Genocide and Rescue in Wołyń: Recollections of the Ukrainian Nationalist Ethnic Cleansing Campaign Against the Poles During World War II

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Tadeusz Piotrowski
McFarland, Jan 1, 2000 - History - 319 pages
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After the 1939 Soviet and 1941 Nazi invasions, the people of Southeast Poland underwent a third and even more terrible ordeal when they were subjected to mass genocide by the Ukrainian Nationalists. Tens of thousands of Poles were tortured and murdered, not by foreign invaders, but by their fellow citizens, who sometimes turned out to be their neighbors, relatives, and former friends. Other Ukrainians took terrible risks to protect Poles from the slaughter, and often paid for their compassion with their lives.
The children who survived them vividly remember these atrocities and now, many decades later, tell their tragic tales. These accounts, never before published in English, describe the brutal murders these children witnessed, their own miraculous survival, and the heroic rescues that saved them. Demographic and other statistical information on the area is provided. Also included are appendices listing the Ukrainian victims and providing additional stories from other provinces, as well as ample Ukrainian, Polish, Soviet, German, and Jewish documentation and a comprehensive chronology. An index and bibliography are also included.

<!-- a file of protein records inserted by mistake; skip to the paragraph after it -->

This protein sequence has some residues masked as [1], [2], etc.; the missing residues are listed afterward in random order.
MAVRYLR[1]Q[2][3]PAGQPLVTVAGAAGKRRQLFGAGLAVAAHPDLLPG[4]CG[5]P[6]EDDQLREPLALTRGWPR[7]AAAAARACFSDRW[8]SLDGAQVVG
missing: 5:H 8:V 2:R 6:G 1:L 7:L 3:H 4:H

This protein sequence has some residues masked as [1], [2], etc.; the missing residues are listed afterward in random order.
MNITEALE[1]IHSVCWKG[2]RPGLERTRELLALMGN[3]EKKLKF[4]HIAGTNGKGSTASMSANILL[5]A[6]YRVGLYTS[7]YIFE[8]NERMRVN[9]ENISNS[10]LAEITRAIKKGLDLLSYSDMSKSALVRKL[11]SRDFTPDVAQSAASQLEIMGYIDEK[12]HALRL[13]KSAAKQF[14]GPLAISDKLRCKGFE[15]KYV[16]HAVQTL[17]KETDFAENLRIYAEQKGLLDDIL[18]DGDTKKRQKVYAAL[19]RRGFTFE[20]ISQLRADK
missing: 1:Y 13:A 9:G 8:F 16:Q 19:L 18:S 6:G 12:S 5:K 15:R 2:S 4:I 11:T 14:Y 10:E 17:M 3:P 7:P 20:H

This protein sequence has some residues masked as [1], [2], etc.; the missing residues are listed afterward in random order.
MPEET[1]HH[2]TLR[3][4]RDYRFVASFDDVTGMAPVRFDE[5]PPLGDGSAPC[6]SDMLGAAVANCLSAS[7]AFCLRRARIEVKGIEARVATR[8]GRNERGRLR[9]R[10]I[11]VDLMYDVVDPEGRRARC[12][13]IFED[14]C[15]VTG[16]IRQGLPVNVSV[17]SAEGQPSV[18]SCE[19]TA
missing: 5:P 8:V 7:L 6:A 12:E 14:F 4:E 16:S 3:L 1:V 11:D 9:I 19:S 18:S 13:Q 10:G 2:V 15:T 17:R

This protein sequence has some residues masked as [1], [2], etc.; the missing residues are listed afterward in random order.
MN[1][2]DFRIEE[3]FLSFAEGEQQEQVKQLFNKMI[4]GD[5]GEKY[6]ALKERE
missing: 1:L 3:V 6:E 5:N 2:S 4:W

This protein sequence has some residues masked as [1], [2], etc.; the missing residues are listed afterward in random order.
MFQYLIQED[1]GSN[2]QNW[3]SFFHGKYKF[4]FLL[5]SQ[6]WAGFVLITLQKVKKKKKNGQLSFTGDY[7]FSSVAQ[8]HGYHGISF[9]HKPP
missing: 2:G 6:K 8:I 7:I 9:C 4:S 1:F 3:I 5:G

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About the author (2000)

A native of Wolyn, Tadeusz Piotrowski and his family lived under both the Soviet and the German occupations of Poland's eastern territories until August 1943. He is a professor of sociology at the University of New Hampshire at Manchester. He is also the author of The Polish Deportees of World War II (2004), Poland's Holocaust (1998) and Vengeance of the Swallows (1995), all from McFarland. He lives in Manchester.

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